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Trophy champagne:
recent tasting notes

Luxury Champagne is expensive, and many consumers wonder if the reward is worth the expense. It’s a difficult question, because a bottle of wine is ultimately “worth” what someone is willing to pay for it. Still, there’s no doubt that drinking tête de cuvee Champagne is an exhilarating experience. These bottles get the best of everything: the finest grapes, a maximum of cellar age, and the combined skill of an experienced winemaking team.

Dom Pérignon is probably the luxury Champagne brand most recognizable to the average person, whereas Krug is a wine for connoisseurs. The styles of the two houses are very different. Dom tends to be ripe, forward and accessible, while Krug is a complex product that is sometimes difficult to appreciate. They both have their place at the table and in our social lives, but the question still persists in the mind of the average consumer: What can these wines possibly taste like, to be worth the money they sell for? Here are some recent impressions:

Dom Pérignon Brut 2006 ($160)

The nose is rich and full, with whiffs of lemon, lime and ripe melon. The wine is even more satisfying in the mouth, exhibiting a full-bodied array of stone fruit and citrus. Dom Pérignon is not known for its acidity, and the texture here is lush and soft: this is a crowd-pleaser, rather than a bottle for wine geeks. It finishes long, with a touch of yeast and sweetness.

Dom Pérignon P2 Plenitude Brut 2000 ($325)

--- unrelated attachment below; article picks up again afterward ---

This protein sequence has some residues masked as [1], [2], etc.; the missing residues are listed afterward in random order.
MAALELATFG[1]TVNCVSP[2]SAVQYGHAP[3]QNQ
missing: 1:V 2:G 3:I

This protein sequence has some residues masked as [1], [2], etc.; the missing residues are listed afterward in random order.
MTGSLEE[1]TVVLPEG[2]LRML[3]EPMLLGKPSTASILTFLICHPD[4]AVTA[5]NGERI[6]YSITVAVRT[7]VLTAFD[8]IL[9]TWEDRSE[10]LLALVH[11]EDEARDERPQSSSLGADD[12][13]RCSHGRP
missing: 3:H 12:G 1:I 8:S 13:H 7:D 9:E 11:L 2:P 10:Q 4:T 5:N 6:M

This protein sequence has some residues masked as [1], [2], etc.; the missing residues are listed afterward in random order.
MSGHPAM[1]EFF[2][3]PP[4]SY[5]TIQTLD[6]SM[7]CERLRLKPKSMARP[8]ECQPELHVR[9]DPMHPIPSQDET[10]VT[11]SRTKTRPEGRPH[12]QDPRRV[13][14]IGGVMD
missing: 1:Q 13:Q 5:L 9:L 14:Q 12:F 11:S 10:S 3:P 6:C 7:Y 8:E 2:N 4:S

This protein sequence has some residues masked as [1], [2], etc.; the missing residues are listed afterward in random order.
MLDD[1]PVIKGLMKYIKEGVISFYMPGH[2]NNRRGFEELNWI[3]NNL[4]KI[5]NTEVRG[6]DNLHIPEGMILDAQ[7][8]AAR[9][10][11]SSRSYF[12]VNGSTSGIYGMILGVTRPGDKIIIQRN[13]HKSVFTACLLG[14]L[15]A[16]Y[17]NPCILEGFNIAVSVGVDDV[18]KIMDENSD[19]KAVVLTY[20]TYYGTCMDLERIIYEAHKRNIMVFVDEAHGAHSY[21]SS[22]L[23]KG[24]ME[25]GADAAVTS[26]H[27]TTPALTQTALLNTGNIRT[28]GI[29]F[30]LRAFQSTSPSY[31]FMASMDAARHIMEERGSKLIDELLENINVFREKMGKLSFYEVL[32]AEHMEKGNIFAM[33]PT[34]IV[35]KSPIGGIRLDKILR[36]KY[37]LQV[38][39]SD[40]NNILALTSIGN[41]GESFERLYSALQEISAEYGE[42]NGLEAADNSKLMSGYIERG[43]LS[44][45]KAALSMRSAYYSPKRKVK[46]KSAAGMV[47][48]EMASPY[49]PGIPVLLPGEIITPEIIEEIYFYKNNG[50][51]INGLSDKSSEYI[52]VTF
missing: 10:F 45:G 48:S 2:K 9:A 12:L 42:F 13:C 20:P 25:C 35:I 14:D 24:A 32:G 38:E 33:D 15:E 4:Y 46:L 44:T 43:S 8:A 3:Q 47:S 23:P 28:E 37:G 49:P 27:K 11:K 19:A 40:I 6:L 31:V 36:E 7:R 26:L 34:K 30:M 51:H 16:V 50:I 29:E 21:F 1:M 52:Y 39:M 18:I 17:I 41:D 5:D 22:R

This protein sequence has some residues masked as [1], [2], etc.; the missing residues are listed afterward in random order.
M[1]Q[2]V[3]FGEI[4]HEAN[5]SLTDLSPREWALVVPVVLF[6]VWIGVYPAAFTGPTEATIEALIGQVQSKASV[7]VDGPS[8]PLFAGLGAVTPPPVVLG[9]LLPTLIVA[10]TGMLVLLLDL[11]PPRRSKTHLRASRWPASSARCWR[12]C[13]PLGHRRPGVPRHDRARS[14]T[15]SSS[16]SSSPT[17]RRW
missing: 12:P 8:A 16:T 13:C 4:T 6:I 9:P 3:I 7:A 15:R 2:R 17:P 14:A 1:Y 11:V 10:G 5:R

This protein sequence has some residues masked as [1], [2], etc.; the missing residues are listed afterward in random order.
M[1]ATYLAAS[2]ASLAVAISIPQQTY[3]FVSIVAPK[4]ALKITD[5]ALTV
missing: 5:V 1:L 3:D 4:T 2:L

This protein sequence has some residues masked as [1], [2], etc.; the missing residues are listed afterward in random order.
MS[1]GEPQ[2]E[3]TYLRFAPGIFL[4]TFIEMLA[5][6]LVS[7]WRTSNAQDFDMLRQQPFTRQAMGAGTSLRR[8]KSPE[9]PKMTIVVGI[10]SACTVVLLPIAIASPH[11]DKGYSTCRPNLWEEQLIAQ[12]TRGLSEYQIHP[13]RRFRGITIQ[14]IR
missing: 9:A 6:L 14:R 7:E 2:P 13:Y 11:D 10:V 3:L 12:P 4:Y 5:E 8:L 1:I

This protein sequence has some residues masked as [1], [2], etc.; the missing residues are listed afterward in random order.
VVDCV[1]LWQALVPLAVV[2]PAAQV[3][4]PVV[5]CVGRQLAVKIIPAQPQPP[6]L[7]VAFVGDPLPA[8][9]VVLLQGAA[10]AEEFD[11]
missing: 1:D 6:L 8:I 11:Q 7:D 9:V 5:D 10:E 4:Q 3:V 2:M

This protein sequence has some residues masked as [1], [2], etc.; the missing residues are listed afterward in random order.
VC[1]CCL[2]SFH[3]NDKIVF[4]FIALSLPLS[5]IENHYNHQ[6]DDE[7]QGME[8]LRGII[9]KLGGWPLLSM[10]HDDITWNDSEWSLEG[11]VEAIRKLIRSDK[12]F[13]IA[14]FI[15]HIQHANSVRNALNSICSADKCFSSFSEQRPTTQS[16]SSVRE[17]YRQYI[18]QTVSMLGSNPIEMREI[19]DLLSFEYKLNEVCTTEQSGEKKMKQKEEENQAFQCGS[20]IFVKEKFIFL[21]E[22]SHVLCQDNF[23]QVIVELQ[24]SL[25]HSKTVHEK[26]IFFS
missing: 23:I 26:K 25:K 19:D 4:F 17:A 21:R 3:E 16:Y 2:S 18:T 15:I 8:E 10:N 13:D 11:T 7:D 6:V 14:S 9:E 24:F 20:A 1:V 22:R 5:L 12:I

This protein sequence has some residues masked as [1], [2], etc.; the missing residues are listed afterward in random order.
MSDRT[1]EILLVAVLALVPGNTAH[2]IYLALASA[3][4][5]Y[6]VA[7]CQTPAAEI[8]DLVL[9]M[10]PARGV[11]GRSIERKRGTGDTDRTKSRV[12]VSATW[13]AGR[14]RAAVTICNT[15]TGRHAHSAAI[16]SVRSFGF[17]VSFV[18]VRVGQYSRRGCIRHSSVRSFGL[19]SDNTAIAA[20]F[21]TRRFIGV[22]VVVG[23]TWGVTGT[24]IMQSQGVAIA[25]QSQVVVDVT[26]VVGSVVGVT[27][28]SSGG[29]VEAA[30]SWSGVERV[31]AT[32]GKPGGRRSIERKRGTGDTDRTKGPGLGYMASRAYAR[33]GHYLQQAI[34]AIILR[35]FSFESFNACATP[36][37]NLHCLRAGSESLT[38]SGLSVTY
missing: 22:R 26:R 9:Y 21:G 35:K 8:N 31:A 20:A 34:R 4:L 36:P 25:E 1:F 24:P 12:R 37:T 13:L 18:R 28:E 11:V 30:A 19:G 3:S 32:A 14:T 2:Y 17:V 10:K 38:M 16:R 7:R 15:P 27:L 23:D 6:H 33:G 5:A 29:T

Formerly known as the Oenothèque Series, this range of older vintages is kept aging in the cellar until disgorgement and release. The 2000 is more deeply colored than the 2006, with a far more complex nose: hints of ginger and candied pear mix with toasty vanilla. It’s more complex in the mouth as well, exhibiting a Sherry-like overlay of flavor on a background of freshness. The wine is amazingly youthful at 17, and finishes with intertwining flavors of ripe pear and stone fruit. A magnificent Champagne.

Krug Grande Cuvée, 164th Edition ($160)

Grande Cuvée gained fame as a “multi-vintage,” a blend of ten or twelve older reserve wines in different batches and proportions. This version has a recessed, earthy nose with some fruit lurking underneath, but you need to coax it to reveal itself. It’s far more expressive in the mouth: rich and full-bodied, the wine really announces its presence and simply grabs you. By the mid palate, the power has been replaced by a range of ripe fruit flavors---apple, melon, pear, stone fruits and citrus. The finish is long and mouthwatering.

Krug Brut Rosé ($295)

Pleasant aromas of red fruits mix with fresh herbs and mint on the nose. In the mouth, the style is still controversial: ripeness that is almost excessive, combined with a sensory overload of plump rhubarb, red currant and raspberry. The texture is racy, exotic and distinctive, and the wine cries out for lamb, a saddle of venison, a night by the fire.

                     great wine for under $15?

It’s not a typo, oxymoron or stupid question. There’s a lot of very good wine at very low prices, but discovering it is a challenge---particularly when you’re strolling the wine aisle of your local supermarket or beverage superstore, staring at a tsunami of unfamiliar labels.

The answer is Mark Spivak’s Affordable Wine Guide to California and the Pacific Northwest, available as an e-book for $7.99. The book profiles 43 producers and contains hundreds of wine reviews, and gives you a clear-cut view of the good and the bad. The criteria are simple: What does the wine taste like? What kind of food does it go with? Is it worth the money?

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